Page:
One year. 100 articles. So we're having a Reader's Party. Come along to Upsidecrown.
5 October 2000
I know the bottom, she says. I
Regular readers may recall an earlier article on facial morphology and related topics. It's very good, but this isn't just a circle jerk. There's a point here. And just this once it doesn't involve civil engineering.
It involves Dawson's Creek instead. Yay postmodernism.
You may or may not watch Dawson's Creek. It doesn't particularly matter either way. You almost certainly know that it involves a gang of teenagers attempting to grow into their dialogue in the beautiful Massachusetts countryside. Aahh.
One of these kids, Jen, has facial geometry very slightly reminiscent of the Lost Love. As such, I like her instinctively. I also think she is clever, prone to sulking, gets intermittently depressed and drinks too much. Never watched Dawson's Creek closely enough to ascertain the truth behind this, but hey, people with that kind of face always are.
This means she is the only person up Dawson's Creek you wouldn't want to smack in the face with a snowplough after about ten minutes. And that she is the only one whose face resembles anything other than a badly thrown Toby Jug. I mean, Jesus! Stick weirdy longface Dawson between his squishy bulldog best mates and it looks like you're peering at them through a fish-eye peephole. Weeegh.
Anyway, season finale. Weirdy Longface has seen Joey Marshmallow-head run off to Florida with his erstwhile best bud Pacey, so called because over 20 yards he can accelerate faster than a thoroughbred stallion. Fact.
He returns heartbroken to his room, to find his other friends gathered together with popcorn and sympathy. He, sensitive flower that he is, wants to be alone, but Jen is having none of it. In her refutation of the desirability of solitude, Jen wraps up with:
....I'm pretty sure of it. We're not in Capeside anymore, Toto. This is some alternate reality where our intellects are sharper, our quips are wittier, and our hearts are repeatedly broken while faintly in the background some soon-to-be-dated contemporary pop music plays.
Told you Jen was the bright one. She's twigged. She knows that she, and Dawson, and immaculate, emasculate gay boy Jack McPhee, are all fictional characters. Not just that, but they're fictional characters designed for nothing other than to suffer. To split up, split off, pair up and tap out over and over and over again, to spend their entire, limited lives expressing their agony, describing a Bucky Ballet of failure. They fall in love, but they don't really fall in love; they're just setting up the next heartbreak, because that's what hearts are for.
It's happening all over. A week earlier, Wendy the Werewolf Killer went to her prom, and received a "class protector" award for her services to kicking demon ass and taking demon names (the latter far more difficult and dangerous than the former, of course; all vowels and aspirants). And the message burning behind the eyes of the man handing over the golden umbrella?
Remember us. We're not the oblivious WASP Beverley Hellions you thought. We know what's happening, and we know our rôle in it.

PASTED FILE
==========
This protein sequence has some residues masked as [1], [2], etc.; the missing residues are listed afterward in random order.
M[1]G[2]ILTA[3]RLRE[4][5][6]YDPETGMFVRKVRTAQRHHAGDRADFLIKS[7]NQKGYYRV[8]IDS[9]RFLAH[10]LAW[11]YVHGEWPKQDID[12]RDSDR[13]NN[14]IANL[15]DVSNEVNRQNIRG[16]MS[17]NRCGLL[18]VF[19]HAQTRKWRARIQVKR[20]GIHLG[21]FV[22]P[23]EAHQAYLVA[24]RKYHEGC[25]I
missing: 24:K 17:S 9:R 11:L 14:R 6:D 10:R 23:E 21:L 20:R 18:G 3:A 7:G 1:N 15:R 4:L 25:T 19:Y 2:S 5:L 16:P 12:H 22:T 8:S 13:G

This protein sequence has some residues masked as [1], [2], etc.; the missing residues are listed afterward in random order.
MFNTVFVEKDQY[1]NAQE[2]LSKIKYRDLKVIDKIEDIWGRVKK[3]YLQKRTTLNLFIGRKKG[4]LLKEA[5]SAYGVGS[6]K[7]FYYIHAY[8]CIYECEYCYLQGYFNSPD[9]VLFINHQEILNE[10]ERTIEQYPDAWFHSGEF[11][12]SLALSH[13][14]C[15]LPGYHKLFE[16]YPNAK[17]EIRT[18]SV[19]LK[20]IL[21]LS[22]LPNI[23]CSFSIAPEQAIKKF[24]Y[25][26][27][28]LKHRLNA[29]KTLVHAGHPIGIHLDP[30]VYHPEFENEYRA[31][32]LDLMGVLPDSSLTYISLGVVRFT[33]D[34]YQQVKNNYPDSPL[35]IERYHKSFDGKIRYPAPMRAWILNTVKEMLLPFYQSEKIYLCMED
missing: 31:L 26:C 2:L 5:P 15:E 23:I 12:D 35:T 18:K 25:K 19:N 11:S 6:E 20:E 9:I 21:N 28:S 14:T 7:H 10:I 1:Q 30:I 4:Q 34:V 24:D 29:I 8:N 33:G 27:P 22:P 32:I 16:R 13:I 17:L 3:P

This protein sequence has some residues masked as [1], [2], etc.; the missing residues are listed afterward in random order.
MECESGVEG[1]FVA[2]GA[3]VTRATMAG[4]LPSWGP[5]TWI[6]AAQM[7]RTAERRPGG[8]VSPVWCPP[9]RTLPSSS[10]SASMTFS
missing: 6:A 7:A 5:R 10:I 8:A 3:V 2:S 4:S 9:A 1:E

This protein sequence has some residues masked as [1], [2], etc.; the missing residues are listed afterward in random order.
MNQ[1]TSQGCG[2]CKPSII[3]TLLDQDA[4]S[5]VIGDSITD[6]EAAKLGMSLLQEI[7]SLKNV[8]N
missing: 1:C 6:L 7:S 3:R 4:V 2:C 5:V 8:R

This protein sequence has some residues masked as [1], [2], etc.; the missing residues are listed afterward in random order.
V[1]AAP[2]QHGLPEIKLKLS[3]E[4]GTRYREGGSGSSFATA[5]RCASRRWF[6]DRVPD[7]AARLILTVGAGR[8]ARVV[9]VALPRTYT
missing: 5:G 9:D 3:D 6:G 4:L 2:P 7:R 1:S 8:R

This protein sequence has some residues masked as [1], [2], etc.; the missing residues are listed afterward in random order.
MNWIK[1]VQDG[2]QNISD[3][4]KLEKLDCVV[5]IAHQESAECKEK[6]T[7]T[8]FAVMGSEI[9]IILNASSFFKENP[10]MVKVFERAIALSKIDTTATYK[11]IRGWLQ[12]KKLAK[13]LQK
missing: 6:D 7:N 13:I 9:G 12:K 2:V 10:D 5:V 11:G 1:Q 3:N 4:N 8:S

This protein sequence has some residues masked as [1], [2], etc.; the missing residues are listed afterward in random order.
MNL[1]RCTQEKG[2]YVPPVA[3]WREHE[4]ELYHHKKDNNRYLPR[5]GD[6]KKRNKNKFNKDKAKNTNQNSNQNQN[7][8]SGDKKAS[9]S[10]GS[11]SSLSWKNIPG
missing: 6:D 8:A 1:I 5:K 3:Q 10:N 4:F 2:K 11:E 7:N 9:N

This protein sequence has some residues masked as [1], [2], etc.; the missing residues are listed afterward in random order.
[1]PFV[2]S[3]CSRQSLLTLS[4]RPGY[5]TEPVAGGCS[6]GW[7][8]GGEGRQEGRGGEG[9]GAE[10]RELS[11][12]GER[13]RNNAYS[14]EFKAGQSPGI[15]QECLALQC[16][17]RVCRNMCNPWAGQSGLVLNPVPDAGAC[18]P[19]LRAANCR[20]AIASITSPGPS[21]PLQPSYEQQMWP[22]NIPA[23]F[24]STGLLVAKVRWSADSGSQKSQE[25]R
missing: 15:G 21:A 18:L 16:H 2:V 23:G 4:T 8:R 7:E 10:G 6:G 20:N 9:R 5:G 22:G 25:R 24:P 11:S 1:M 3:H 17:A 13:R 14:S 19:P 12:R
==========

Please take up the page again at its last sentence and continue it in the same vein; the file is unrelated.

Come to ourselves, snap into wakefulness in class, or halfway between two lampposts. Sometimes we hardly have a second to place ourselves before something dark is on us, and our moment-long lives end. Sometimes a little banter, and sometimes when awareness comes all is light and we are safe. For now.
Remember us. We hope. We feel. We do not hope to feel.
Remember us. We are afraid. We are - all too briefly - in pain. We are missed.
But this isn't a public service announcement. Where's your need to know? Simply this: fiction has mutated into a new strain, contracted through touch, through sex, through thought. When were you last tested? Do you have a character, or just characterisation? Do you have any memory of what you did last night after leaving the company of your good-looking, matinee idol friend?
What are you? A hero? A sidekick? The kooky best friend with the smallest breasts issued by Hollywood? Once you catch fiction, there's never any guarantee of how much of you will be left. It burrows. It hollows.
On the bright side, you never know your luck. You could be strong. Noble. Victorious. You could do the right thing. But you only do it because fiction tells you to. And, more likely than not, you'll be the one who betrays or the one who dies. Sorry.
There are plenty of places going in romantic comedy. You and a guest arabesquing through rivals, misunderstandings and Holland-Dozier-Holland classics. Happy ending guaranteed.
Problem is, as soon as the dance is done, the last let or hindrance put to bed along with the protagonists, that's it. As sure as if one of Wendy's lost boys had torn your throat out. Are you ready for the end credits?
Personally, no. But then, personally, I have a plan for the moment. My romcom is going to feature the nearest available twenty-something English equivalent to one Jen Lindley. Irresistible force and immovable objection. Eros and Eris. Love and heartbreak, world without end.
You can be immortal, and all you need to give up is reality. Is it really worth keeping?
Is it really so worthwhile?